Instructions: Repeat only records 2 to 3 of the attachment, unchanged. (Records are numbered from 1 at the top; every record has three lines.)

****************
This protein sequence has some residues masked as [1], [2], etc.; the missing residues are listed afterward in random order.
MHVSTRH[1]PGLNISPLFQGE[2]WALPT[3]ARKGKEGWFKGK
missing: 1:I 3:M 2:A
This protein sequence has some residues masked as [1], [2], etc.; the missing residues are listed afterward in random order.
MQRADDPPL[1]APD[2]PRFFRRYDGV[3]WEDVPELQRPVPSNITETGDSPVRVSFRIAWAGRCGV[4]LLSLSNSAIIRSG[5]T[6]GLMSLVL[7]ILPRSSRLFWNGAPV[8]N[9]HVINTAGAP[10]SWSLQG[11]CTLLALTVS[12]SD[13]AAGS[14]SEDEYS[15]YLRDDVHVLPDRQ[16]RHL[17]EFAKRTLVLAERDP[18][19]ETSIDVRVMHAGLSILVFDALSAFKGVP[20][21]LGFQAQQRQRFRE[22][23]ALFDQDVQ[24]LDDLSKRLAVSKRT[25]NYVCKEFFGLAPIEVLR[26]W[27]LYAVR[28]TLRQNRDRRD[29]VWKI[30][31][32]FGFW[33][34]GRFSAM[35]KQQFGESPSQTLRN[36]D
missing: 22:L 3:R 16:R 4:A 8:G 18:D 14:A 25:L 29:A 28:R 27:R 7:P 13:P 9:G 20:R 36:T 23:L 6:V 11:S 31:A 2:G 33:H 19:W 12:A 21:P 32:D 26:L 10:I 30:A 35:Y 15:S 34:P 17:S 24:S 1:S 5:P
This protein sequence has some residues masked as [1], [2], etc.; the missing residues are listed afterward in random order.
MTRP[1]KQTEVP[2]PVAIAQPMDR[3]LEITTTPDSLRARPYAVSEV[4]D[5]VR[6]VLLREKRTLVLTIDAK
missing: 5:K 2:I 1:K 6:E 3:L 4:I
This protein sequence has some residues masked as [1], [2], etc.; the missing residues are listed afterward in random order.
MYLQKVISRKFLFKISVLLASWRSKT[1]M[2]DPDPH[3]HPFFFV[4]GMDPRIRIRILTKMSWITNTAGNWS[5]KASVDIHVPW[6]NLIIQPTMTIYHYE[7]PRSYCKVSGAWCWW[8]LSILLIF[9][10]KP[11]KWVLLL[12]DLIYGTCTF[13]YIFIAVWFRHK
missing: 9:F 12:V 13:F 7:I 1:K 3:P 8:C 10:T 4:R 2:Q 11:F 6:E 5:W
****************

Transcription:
This protein sequence has some residues masked as [1], [2], etc.; the missing residues are listed afterward in random order.
MQRADDPPL[1]APD[2]PRFFRRYDGV[3]WEDVPELQRPVPSNITETGDSPVRVSFRIAWAGRCGV[4]LLSLSNSAIIRSG[5]T[6]GLMSLVL[7]ILPRSSRLFWNGAPV[8]N[9]HVINTAGAP[10]SWSLQG[11]CTLLALTVS[12]SD[13]AAGS[14]SEDEYS[15]YLRDDVHVLPDRQ[16]RHL[17]EFAKRTLVLAERDP[18][19]ETSIDVRVMHAGLSILVFDALSAFKGVP[20][21]LGFQAQQRQRFRE[22][23]ALFDQDVQ[24]LDDLSKRLAVSKRT[25]NYVCKEFFGLAPIEVLR[26]W[27]LYAVR[28]TLRQNRDRRD[29]VWKI[30][31][32]FGFW[33][34]GRFSAM[35]KQQFGESPSQTLRN[36]D
missing: 22:L 3:R 16:R 4:A 8:G 18:D 14:A 25:L 29:A 28:R 27:R 7:P 13:P 9:G 20:R 36:T 23:L 6:V 11:S 31:A 2:G 33:H 19:W 12:A 21:P 32:D 26:L 10:I 30:A 35:Y 15:S 34:P 17:S 24:S 1:S 5:P
This protein sequence has some residues masked as [1], [2], etc.; the missing residues are listed afterward in random order.
MTRP[1]KQTEVP[2]PVAIAQPMDR[3]LEITTTPDSLRARPYAVSEV[4]D[5]VR[6]VLLREKRTLVLTIDAK
missing: 5:K 2:I 1:K 6:E 3:L 4:I